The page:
#1980-63: Pleasure, “Glide”

And here we have yet another HOT 100 One-Hit Wonder. Though the band took this song to #10 on the Billboard R&B chart, it stalled at #55 on the HOT 100 in 1979. It’s official peak for the ’80s is #63.

This is, again, one of those songs I don’t recall hearing on the radio when I was growing up. It has a somewhat Earth, Wind and Fire feel, what with the multi-tracked vocals and occasional space-sound effects.

Not a whole lot of lyrics in this one. Must have been a good song to dance to. Yeah, that’s the ticket.


Memorable lyric: “Caught the bus to go downtown. Bus broke down, downtown bound. Left the bus, flagged down a cab. The driver said, I want all your cash.”

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#1980-62: The Spinners, “Working My Way Back to You / Forgive Me, Girl”

Here’s the first medley to appear on the HOT 100 in the ’80s. It seamlessly combines The Four Season’s top ten hit “Working My Way Back to You” and a lesser-known song “Forgive Me, Girl.” Growing up I never realized this was a medley of two songs. The “Forgive Me, Girl” section always sounded to me like a bridge, and is a very short part of the overall song anyhow.

The song peaked at #2 in  and ended up the overall #14 song of 1980. Not sure if they planned it this way, but the song was so successful that The Spinners released another medley as a follow-up (see #1980-263).


Memorable lyric: “I used to love to make you cry. It made me feel like a man inside. But if I’d been a man in reality you’d still be here, babe, loving me.”

#1980-61: Dann Rogers, “Looks Like Love Again”

So here’s the third song in the ’80s to peak at the worst possible position: #41. I mean, at least the last two artists we already talked about (see #1980-47 and #1980-50) had other songs that reached the top 40, but not this guy. This is his only HOT 100 entry. That makes him an official One-Hit Wonder, unlike his uncle. Who’s his uncle? Listen to the song. The last name is your only hint.

Dann Rogers did have a minor adult contemporary hit later in the year called “China.” It reached #34 on Billboard’s Hot Adult Contemporary Singles chart… but that still makes him a OHW on the HOT 100 chart.

Oh, and as for my comment about the worst possible peak position: I stand by it. Some may say having a song peak at #2, or perhaps #11, is worse. If your song makes the Top 40, you’re a legit pop artist. Peaking at #2 is frustrating, sure, but it’s nothing to be ashamed of. Who’s with me?! I would gladly record a #2 (or #11) song over a #41.

Rant over.


Memorable lyric: “I’ll be yours if you’ll be mine. I learned my lesson very well: you may lose your heart, you can never tell.”

#1980-60: The Inmates, “Dirty Water”

Hmm… sounds like the Rolling Stones. They’re from England, just like the Rolling Stones. They act like the Rolling Stones.  Lead singer dude has one dance move he uses over and over, like Rolling Stones.

But, wait.

They all look like they’re in their late 20’s. Comparison over.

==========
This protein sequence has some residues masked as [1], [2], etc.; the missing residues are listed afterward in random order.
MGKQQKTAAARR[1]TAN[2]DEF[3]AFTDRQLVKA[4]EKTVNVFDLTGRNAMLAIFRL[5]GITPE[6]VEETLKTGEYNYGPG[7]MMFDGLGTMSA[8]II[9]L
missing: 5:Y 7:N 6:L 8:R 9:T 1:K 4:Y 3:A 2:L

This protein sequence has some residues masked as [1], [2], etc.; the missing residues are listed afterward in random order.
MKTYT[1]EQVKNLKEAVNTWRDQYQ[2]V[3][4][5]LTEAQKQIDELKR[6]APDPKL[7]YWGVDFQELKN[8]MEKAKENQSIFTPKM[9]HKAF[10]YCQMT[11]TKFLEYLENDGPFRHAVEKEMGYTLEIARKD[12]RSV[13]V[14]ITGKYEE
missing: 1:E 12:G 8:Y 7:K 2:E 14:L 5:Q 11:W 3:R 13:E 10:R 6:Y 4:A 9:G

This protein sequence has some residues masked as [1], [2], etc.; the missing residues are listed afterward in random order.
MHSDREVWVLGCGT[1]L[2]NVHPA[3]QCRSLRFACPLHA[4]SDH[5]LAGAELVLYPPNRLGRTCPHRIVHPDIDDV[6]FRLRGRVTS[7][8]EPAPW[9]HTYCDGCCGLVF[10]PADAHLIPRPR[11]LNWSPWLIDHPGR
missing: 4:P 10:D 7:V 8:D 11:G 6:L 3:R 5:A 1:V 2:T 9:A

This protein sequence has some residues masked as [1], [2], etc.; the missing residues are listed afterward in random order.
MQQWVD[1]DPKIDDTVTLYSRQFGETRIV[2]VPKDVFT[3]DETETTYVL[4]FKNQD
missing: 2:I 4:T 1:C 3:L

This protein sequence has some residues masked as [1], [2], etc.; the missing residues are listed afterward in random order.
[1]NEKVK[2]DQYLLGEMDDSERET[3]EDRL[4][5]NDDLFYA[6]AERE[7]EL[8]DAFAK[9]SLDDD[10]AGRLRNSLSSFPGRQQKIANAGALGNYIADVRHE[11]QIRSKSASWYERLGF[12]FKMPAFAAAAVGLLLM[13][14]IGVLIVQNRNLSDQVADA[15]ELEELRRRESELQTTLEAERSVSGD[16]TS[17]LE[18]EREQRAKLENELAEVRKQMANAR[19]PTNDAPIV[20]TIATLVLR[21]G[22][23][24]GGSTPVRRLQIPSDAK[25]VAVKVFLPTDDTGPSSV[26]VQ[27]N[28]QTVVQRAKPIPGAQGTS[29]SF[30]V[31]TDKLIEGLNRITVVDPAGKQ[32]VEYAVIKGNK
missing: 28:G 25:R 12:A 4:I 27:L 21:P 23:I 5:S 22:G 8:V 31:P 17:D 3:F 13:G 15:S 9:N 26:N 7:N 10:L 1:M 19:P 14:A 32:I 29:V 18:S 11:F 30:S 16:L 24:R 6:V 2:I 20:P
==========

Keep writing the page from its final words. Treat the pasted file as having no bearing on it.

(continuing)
This cover of The Standell’s “Dirty Water” flowed to #51 in January 1980.


Memorable lyric: “Down by the banks of the river Thames- that’s what’s happening, baby. That’s where you’ll find me along with lovers, muggers and thieves. But they’re cool people.”

#1980-59: The Dirt Band, “An American Dream”

Before “Jefferson Airplane”/”Jefferson Starship”/”Starship”, and before “John Cougar”/”John Cougar Mellencamp”/”John Mellencamp,” there was “The Nitty Gritty Dirt Band”/”Dirt Band”/Oh-what-the-heck-let’s-go-back-to “The Nitty Gritty Dirt Band.”

Not a bad song really, The Dirt Band’s “An American Dream” reached #13 a few weeks into the decade. I recall hearing this one growing up in Atlanta. I suppose down there pop radio stations were much more friendly to country-based groups like the Nitty Gritty Dirt Band versus stations in other regions of the country. However, even the west coast surely couldn’t resist this one with Linda Ronstadt on background vocals.

“An American Dream” ended up the #72 song of 1980.


Memorable lyric: “I think a tropical vacation this year might be the answer to this hillbilly beer.”

 

1980-58: The Commodores, “Wonderland”

From their Midnight Magic album, here’s the follow-up single to their #1 song “Still.” When you follow up a huge smash like that, you’re pretty much guaranteed at least another top 40 song to add to your credentials- even if it’s not all that snazzy. Case in point- The Commodores’ “Wonderland.”

Don’t get me wrong: When it comes to the C-dores or lead singer Lionel Richie, I’m a fan. It’s just that this song doesn’t really do anything for me. But you be the judge. “Wonderland” would go on to reach #25.
#25? Again….you be the judge.

Memorable lyric: “Mr. Taxi driver, could you give us a ride and take us down to, oh, Paradise Drive.”

1980-57: The Bar-Kays, “Move Your Boogie Body”

So here’s one of the songs that helped bring together R&B, funk and disco.

Peaking at #57 the first week of the decade, this one sounds like a mix of every ’70s disco song, and two soon-to-be-classics from 1986: Cameo’s “Word Up” and Prince’s “Kiss.” Only thing missing here is Morris Day, I guess. The Bar-Kays had several R&B hits in the ’70s and ’80s, but they would go on to have only two more HOT 100 entries. What’s wild is that all three of the songs sound so incredibly different- almost as if performed by three separate groups.

Nope. Don’t remember this one.


Memorable lyric: “I betcha if you let yourself go you won’t regret you got up. You gonna be dancing, prancing, fancy dancing. You’ll be the star of the show.”